News & Analyses

AUD/USD dips on inflation data, falling Iron Ore and a stronger USD

  • AUD/USD sells off midweek after Australia prints lower-than-expected inflation in February. 
  • Another drop in Iron Ore prices, the country’s largest export, further weighs. 
  • The US Dollar sees broad-based gains after another strong show of US data. 

AUD/USD is down by over two tenths of a percent in the 0.6610s on Wednesday after the release of Australian inflation data overnight weakened the Australian Dollar (AUD). 

The pair was further undermined by broad based US Dollar (USD) strength, and an over two and a half percent decline in Iron Ore prices, Australia’s premier export. 

The Australian Monthly Consumer Price Index showed inflation rose 3.4% in February compared to the previous year, missing expectations of 3.5% but equal to the 3.4% reported in January, according to data from the Australian Bureau of Statistics. 

The lower-than-expected inflation data will have brought forward estimates of when the Reserve Bank of Australia (RBA) will likely cut interest rates. Previous expectations were for a cut in August, according to Reuters. Lower interest rates are negative for currencies as they reduce foreign capital inflows. 

The US Dollar is up more broadly on Wednesday, however, with the Dollar Index (DXY) which tracks the currency against a trade-weighted basket, up a tenth of percent at the time of publication.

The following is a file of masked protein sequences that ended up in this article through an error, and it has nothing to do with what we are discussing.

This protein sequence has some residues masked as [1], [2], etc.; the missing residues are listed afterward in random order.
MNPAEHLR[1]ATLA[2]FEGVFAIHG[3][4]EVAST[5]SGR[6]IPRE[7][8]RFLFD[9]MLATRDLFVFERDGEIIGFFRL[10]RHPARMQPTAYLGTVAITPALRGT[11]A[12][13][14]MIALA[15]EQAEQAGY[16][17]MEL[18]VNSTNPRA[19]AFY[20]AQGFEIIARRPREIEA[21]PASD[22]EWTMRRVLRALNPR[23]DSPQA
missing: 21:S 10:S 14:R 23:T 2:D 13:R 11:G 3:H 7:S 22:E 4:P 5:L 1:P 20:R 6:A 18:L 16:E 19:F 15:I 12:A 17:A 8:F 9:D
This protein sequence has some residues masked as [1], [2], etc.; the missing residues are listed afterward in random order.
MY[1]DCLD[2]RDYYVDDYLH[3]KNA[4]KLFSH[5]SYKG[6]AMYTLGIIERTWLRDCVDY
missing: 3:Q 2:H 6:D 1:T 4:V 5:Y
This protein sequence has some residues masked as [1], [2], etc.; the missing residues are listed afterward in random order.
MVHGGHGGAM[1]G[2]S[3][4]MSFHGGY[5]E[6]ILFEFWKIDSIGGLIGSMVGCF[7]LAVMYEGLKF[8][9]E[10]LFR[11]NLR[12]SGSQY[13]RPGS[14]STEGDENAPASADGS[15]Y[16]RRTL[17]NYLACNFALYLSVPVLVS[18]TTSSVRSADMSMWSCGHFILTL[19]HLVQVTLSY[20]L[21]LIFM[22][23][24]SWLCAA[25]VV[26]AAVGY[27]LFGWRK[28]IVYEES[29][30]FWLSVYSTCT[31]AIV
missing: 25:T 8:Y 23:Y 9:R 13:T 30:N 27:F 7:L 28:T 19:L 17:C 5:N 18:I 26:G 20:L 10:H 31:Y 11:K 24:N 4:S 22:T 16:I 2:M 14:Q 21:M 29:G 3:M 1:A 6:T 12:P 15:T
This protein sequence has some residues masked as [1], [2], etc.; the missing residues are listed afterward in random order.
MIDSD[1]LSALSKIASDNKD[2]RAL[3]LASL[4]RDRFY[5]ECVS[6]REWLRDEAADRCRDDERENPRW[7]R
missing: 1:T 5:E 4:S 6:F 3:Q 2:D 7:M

There appears to be no clear catalyst for the move higher although Tuesday’s US data was on the whole positive, showing a greater-than-expected rise in Durable Goods Orders in February. This adds to the tally of mostly positive data from the US and gives rate-setters at the Federal Reserve something to consider whether or not to begin cutting interest rates. As things stand, the data seems to be calling for a delay on too hasty cutting which is supporting the Buck. 

Iron Ore sold off sharply on Wednesday further weighing on the AUD/USD given its importance in Aussie trade. Iron ore was trading at 107.50 a tonne at the time of publication, according to Tradingeconomics. The commodity was pulled down by a combination of continued negative China fundamentals, Australia’s largest export partner, and a fall in demand after restocking, according to Hellenic Shipping News. 

On a positive note, the Westpac Leading Index in February showed a marginal 0.08% gain after declining 0.09% in the previous month.


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